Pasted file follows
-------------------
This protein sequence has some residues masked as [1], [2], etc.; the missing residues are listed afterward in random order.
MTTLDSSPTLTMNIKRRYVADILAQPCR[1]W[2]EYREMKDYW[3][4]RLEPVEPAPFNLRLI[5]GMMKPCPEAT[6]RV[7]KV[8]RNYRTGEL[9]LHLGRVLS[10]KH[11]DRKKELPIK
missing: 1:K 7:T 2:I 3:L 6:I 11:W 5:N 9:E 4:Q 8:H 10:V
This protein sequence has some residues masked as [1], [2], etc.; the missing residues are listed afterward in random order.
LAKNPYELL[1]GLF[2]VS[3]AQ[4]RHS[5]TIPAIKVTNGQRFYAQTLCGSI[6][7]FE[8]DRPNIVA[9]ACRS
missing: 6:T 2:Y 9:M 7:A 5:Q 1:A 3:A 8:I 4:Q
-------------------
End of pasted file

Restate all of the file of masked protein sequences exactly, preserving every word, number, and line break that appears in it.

This protein sequence has some residues masked as [1], [2], etc.; the missing residues are listed afterward in random order.
MTTLDSSPTLTMNIKRRYVADILAQPCR[1]W[2]EYREMKDYW[3][4]RLEPVEPAPFNLRLI[5]GMMKPCPEAT[6]RV[7]KV[8]RNYRTGEL[9]LHLGRVLS[10]KH[11]DRKKELPIK
missing: 1:K 7:T 2:I 3:L 6:I 11:W 5:N 9:E 4:Q 8:H 10:V
This protein sequence has some residues masked as [1], [2], etc.; the missing residues are listed afterward in random order.
LAKNPYELL[1]GLF[2]VS[3]AQ[4]RHS[5]TIPAIKVTNGQRFYAQTLCGSI[6][7]FE[8]DRPNIVA[9]ACRS
missing: 6:T 2:Y 9:M 7:A 5:Q 1:A 3:A 8:I 4:Q